Released today in 1986: (Waiting For) The Ghost Train

Zarjazz JAZZ9

Zarjazz JAZZ9

“After 400 Top 10 singles, three record labels, the odd video, two managers, countless innuendos and being banned from here to eternity for our lack of professionalism by people with as much flair as a yoghurt carton, the nutty ghost train grinds to a halt and pulls into the station: terminal Madness. Oh what fun we had. But for now it’s a heartfelt thanks to all who helped us on our way, particularly our fans and friends. We came, we saw, we left.” So ran the press release issued a month prior to the final Madness single, (Waiting For) The Ghost Train. Record Mirror wrote of it: “Their last single puffs out of the station in a deceptively subdued manner, and it takes a while for this stealthy lump of glumness to win you over. But there’s enough model Madness inflections (squeezed sax, basso profundo vocals, grim jolliness) for all those weeping on the platform to have one last dance. It may not be a Madness classic, but it is, at least, that rare thing in pop – a dignified end.”

The end hadn’t been certain at the beginning of the year. Although the glory years of those “400 [ish] Top 10 singles” were definitely over, work on another album began in the summer of 1986 after a tour. Nearly a dozen tracks were demoed during these sessions, with Dan Woodgate saying that he and Mark Bedford “were working really hard concentrating on the songs. We’d get together what we thought would be the right rhythm section or the right feel or beat… we found ourselves being left more and more alone and eventually we got summoned upstairs and there was a meeting and it was like the rest of them had all sat down together and allegedly said ‘We’ve had enough. Let’s call it a day’.”

It’s likely there was less active decision-making to finish the band than that. “I wasn’t sure myself what we should do,” said Graham McPherson. “I didn’t have a clear enough idea where we were going. I didn’t feel strong enough to lead in any direction and I didn’t feel like I wanted to do in the direction that anyone else who was still in the band wanted to go. So that was it.” What was needed was a leader, such as Mike Barson, who did re-join for the final 45. An album, Utter Madness, followed, which compiled singles they had released after their previous ‘greatest hits’ effort Complete Madness in 1982. It sold poorly in comparison: Complete had gone platinum within weeks of release, while Utter struggled to make its silver certification in early 1987. (It would be eight more years before it went gold.)

That was expected to be the end of the story, but the following year the members Woodgate referred to as “the rest of them” resumed recording as The Madness. McPherson, Lee Thompson, Cathal Smyth and Chris Foreman released one album as a quartet. It was not well received and the project was abandoned after their second single, What’s That, became the first Madness-related release not to be a hit.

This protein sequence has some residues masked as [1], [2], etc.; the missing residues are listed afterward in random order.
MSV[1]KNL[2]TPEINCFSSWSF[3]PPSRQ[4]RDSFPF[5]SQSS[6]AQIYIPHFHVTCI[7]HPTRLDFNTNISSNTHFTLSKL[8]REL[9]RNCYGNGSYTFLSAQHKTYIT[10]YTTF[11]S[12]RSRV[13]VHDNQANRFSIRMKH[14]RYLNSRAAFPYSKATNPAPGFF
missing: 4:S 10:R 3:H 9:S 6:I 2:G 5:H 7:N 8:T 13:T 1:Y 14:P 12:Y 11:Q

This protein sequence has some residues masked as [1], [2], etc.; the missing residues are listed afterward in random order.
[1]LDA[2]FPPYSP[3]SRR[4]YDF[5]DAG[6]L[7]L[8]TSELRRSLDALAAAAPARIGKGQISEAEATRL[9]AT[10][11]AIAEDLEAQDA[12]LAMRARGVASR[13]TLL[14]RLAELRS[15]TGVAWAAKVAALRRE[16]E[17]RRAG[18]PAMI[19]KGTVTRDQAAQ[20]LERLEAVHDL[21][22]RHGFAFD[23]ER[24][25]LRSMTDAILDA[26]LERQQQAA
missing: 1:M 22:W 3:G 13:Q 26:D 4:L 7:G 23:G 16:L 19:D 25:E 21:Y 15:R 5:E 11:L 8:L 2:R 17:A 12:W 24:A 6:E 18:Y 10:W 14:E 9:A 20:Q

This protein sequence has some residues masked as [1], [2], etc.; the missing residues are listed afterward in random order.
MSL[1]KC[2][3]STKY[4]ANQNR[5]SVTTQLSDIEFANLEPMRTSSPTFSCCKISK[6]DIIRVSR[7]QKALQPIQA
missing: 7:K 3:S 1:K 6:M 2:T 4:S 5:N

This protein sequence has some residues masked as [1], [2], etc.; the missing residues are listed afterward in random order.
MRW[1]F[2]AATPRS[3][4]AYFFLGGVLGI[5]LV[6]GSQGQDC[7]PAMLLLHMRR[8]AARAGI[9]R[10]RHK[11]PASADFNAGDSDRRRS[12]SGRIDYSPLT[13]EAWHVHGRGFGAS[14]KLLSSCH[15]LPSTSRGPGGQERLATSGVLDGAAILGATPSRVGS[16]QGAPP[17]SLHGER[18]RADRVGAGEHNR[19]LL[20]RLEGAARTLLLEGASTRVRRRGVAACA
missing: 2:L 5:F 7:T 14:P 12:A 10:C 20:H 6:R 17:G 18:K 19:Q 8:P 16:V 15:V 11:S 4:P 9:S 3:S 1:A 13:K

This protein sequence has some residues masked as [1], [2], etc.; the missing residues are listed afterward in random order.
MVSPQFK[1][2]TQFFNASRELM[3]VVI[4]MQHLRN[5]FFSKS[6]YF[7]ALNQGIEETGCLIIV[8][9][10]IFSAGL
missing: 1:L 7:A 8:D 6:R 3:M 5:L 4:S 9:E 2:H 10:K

☛ What happened next
In 1992, Madness’s earlier hit It Must Be Love was reissued as a single ahead of a new compilation album. It made the Top 10 and the album Divine Madness went to #1, becoming the group’s best-seller. Several other past singles were also reissued and made the charts again. With interest in the band the highest it had been for many years, a reunion concert was proposed, to feature all seven members of the classic line-up. This became the two-day Madstock! Festival that August, a resounding success. A live album and the first new Madness single since 1986 were released before the year was out.

Since then, members of the group have dropped in and out but Madness has continued as a going concern. Further Madstock! festivals followed later in the 1990s before the group delivered their first studio album for 13 years, Wonderful, in 1999. Lead single Lovestruck returned them to the Top 10. Further exploitation of their back catalogue came in 2002 when a musical based on their best known songs, Our House, opened in the West End, going on to win the ‘Best New Musical’ Olivier award the following year. The year after that, to celebrate their 25th anniversary they performed as The Dangermen, playing covers of ska songs as they had when they had first formed; an album was released to tie in with this. They formed a new label of their own Lucky Seven Records and released the 2009 album The Liberty Of Norton Folgate on it. They remain in demand for notable gigging opportunities, two of the highest profile recent events being their performance at the Queen’s Diamond Jubilee concert at Buckingham Palace in 2012 (the same year as they released their most recent studio album, Oui Oui Si Si Ja Ja Da Da), and their show in 2013 at BBC Television Centre to commemorate its closing. A new album is believed to be forthcoming.

NEW SINGLES on sale from Oct. 27
1980
U2 I Will Follow (Island WIP6656)
1986
David BOWIE When The Wind Blows (Virgin VS906)
Kate BUSH Experiment IV (EMI KB5)
Nick KAMEN Each Time You Break My Heart (WEA YZ90)
MADNESS (Waiting For) The Ghost Train (Zarjazz JAZZ9)
Owen PAUL One World (Epic OWEN5)
The PRIMITIVES (Tracy Tracy) Really Stupid (Lazy LAZY02)
SEVENTH AVENUE (Big Fun) Love’s Gone Mad [Re-issue] (Tangerine SEG1)
SPANDAU BALLET Through The Barricades (Reformation SPANDS1)
WE’VE GOT A FUZZBOX AND WE’RE GONNA USE IT Love Is The Slug (Vindaloo UGH14)

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